In a prime example of just such behavior last week, Secretary of Defense Donald Rumsfeld delivered a speech to the national convention of the American Legion in Salt Lake City on the topic of the war in Iraq. In it, he decried the "moral (and) intellectual confusion" of war opponents - comparing them to those who favored appeasing Hitler rather than confronting him in the run-up to the second world war - and asked whether we can afford the view that "America... is the source of the world’s troubles."
The irony of that last question of course, is thick, given the video of Rumsfeld glad-handing with Saddam Hussein in 1983 (screen capture at right, image links to video), back when Iraq was a valuable ally against Iran after the overthrow of the Shah. In any case, condescension from Donald Rumsfeld is nothing new, but he clearly crossed a line with this speech. Olbermann agreed, and offered an extended commentary on Rumsfeld's remarks that is empassioned, eloquent, powerful and timely:
The Rumsfeld diatribe however, was not an isolated event. The first clue that it was not an aberration, but the initial salvo in the newest Bush White House communications barrage arrived Friday when he wrote an op-ed piece for the Los Angeles Times "clarifying" his remarks to the Legion. Far from distancing himself from the Tuesday speech, Secretary Rumsfeld reinforced his key points, once again comparing opposition to the Iraq war to the appeasement of Hitler, and this time adding in an extra layer of fear by comparing the threat from al Qaeda to that from the Soviet Union during the Cold War.
Still, one might consider Donald Rumsfeld's comportment in recent years and conclude that he was merely continuing the long, public professional slide that has so damaged his - and the nation's - credibility. President Bush put to rest any notion that the Secretary of Defense was freelancing, however, when he clearly supported the beleagured Rumsfeld in a speech yesterday, again drawing comparisons between bin Laden and Hitler, as well as Lenin. What was perhaps worse however, was that Mr. Bush declared:
Secondly, along with this campaign of terror, the enemy has a propaganda strategy. Osama bin Laden laid out this strategy in a letter to the Taliban leader, Mullah Omar, that coalition forces uncovered in Afghanistan in 2002. In it, bin Laden says that al Qaeda intends to "[launch]," in his words, "a media campaign… to create a wedge between the American people and their government."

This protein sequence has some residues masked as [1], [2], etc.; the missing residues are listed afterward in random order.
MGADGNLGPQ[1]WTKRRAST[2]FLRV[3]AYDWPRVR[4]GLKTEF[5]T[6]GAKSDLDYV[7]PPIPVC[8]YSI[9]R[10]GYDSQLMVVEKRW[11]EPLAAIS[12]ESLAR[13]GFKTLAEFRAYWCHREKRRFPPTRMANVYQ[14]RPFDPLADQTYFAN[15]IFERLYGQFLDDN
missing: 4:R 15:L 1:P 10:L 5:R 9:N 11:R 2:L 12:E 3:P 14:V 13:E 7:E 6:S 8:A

This media campaign, bin Laden says, will send the American people a number of messages, including "that their government [will] bring them more losses, in finances and casualties." And he goes on to say that "they are being sacrificed… to serve… the big investors, especially the Jews." Bin Laden says that by delivering these messages, al Qaeda "aims at creating pressure from the American people on the American government to stop their campaign against Afghanistan."
In other words, if the citizens of this country criticize the policies of this administration, they play right into the hands of Osama bin Laden. In other words, if you are not with the White House, you are with the enemy, wittingly or unwittingly. In other words, we have come full circle to the remarkable statement made by former Attorney General John Ashcroft to the Senate Judiciary Committee in December 2001 when he said:
... to those who scare peace-loving people with phantoms of lost liberty, my message is this: Your tactics only aid terrorists for they erode our national unity and diminish our resolve.
Olbermann again had a timely and strongly-worded response:
The Bush Administration, foundering in the wake of a failed war in Iraq, burgeoning insurgency in Afghanistan, and a host of domestic calamities lead by its response to Hurricane Katrina, has gone back to the well. Politically bankrupt, the President and the Secretary of Defense are now leading a charge to again demonize an opposition that they were once able to silence after September 11th through intimidation and fear-mongering. As Mr. Olbermann states, "Mr. Bush and his colleagues have led us before to such waters. We will not drink again."
Loyal opposition to failed policies is not treason; it is the duty of every American and the responsibility of every citizen. The threat from al-Qaeda and other terrorist groups, as frightening as it is, in no way equals the threat posed by either Nazi Germany or the U.S.S.R. Millions were killed in World War II, while a nuclear conflict between NATO and the Warsaw Pact would have resulted in the annihilation of much of human civilization.
In conflating his "war on terror" with these threats, President Bush endangers this nation, effectively crying "Wolf!" and generating complacency as his analogy crumbles under scutiny and the citizenry questions his judgement in using it. Terrorism is indeed a genuine threat, but it is a very different threat than either Adolph Hitler or the Soviet Union embodied. Most importantly, it is one the United States is in no way addressing by miring itself in Iraq.